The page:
6. John k

      Msm in the tank for Clinton, this is one of the few sites where we can read the other side.
      Most here agree that trump is unfit, fairly self evident.
      But there is similarly extensive evidence that she too is unfit on corruption, war, and a total lack of support for progressive issues… And he occasionally teases us with the latter.
      Many here are engaged in the search for the elusive lesser evil, and/or should the vote be tossed to a third candidate?
      Both issues you mention have been covered here, Kansas extensively. Nothing wrong if you are here only for economic issues, easy to miss something because of the extensive political coverage in this interesting election cycle… But the election is interesting on economic issues alone – vote for an extension of neoliberalism mixed with an extra scoop of confrontation, or try something completely different, recognizing that in the latter case there will also be elements that grate one’s teeth?

  10. EndOfTheWorld

    The Donald is not “demanding white america”—-I didn’t listen to the whole speech but I think it was more like “american for american citizens”, which would include all colors.

  11. ProNewerDeal

    reading the Trump 10-pt immigration plan

    “Number Nine: We will turn off the jobs and benefits magnet”: …”Those who abuse our welfare system will be priorities for removal.”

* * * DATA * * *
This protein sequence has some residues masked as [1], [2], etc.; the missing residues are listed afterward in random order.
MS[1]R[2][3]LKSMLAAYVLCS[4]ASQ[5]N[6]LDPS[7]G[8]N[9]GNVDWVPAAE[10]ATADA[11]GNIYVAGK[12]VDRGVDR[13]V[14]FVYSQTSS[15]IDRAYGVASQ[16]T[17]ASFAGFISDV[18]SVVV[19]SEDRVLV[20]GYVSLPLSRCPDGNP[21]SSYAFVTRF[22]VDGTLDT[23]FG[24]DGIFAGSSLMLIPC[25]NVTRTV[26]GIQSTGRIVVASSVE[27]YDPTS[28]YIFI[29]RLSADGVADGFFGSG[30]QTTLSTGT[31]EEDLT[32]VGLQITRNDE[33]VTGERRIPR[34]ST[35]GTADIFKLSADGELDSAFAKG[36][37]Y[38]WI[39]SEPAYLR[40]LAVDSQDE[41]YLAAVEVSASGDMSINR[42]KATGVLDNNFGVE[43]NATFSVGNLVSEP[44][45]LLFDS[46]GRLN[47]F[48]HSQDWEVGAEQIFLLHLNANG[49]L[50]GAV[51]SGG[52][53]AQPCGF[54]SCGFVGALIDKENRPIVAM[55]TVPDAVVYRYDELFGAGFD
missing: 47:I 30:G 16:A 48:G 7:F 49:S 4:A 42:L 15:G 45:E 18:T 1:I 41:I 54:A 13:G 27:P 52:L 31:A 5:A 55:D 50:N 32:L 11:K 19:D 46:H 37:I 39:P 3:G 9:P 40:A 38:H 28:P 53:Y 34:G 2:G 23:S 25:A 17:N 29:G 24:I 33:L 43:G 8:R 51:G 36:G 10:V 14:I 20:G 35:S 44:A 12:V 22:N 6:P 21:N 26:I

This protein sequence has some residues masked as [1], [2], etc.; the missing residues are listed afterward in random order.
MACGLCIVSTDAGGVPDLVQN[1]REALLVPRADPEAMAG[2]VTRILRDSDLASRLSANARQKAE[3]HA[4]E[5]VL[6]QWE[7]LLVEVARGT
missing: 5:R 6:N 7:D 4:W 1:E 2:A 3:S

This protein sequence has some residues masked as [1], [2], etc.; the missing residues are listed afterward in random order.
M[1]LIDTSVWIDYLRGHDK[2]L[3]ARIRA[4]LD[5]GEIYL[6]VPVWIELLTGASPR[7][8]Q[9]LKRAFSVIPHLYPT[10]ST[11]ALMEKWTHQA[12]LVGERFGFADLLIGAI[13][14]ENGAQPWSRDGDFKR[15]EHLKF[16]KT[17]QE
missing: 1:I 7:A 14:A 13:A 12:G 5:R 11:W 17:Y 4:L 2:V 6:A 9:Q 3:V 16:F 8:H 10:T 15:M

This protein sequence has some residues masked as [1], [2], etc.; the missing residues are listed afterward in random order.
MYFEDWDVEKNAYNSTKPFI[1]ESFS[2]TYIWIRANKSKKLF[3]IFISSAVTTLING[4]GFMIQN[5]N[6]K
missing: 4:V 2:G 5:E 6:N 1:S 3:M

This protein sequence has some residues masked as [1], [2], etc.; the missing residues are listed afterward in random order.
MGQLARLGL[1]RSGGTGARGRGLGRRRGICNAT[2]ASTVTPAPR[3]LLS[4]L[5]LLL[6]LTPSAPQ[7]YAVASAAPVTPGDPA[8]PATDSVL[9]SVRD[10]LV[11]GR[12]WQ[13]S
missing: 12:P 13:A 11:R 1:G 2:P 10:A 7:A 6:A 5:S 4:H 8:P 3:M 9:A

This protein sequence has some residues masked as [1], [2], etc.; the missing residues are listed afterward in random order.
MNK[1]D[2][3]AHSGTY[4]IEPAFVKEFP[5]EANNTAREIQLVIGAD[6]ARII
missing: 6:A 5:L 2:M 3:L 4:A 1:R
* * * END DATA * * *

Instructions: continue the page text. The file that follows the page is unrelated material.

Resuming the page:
What is this nebulous welfare the right-wingers perpetually cry about? BClinton ended welfare in the 1990s.

    What is 2016 “welfare”? SNAP food benefit & Medicaid? I’d argue SNAP is welfare to low-wage employers like Wack Arnolds & Walmart, with a $15 min wage & a Fed Job Guarantee, SNAP could be greatly reduced or eliminated. I assume Canada-style MedicareForAll as a civilized baseline, healthcare as a human right. From this perspective Medicaid is a mediocre small step towards that goal, not “welfare”.

    Are the wingnuts referring to TANF – TEMPORARY Assistance to Needy Families? A few families with children receive some cash TEMPORALLY for a few months? By definition this must have a low number of beneficiaries at any given time. By definition no single childless adults are receiving TANF – children are clearly the indented primary beneficiaries of TANF.

    All what I’ve said is referring to US CITIZENS & PERMANENT RESIDENTS. Undocumented workers are ineligible for any of these programs. From what I understand, most undocumented workers are ripped off by the status quo – they pay FICA tax for Social Security/Medicare benefits they are ineligible to receive.

    Is Trump & other wingnuts merely undocumented-bashing & poor USian-bashing here? Or am I missing something about what actually is 2016 “welfare”?

    1. NotTimothyGeithner

      It’s just the old welfare queens and welfare reform language of the 90’s.

      I’m reminded of the Sagan quote about teaching scientific understanding. The gist was bad ideas die out. The myth believers can’t be educated.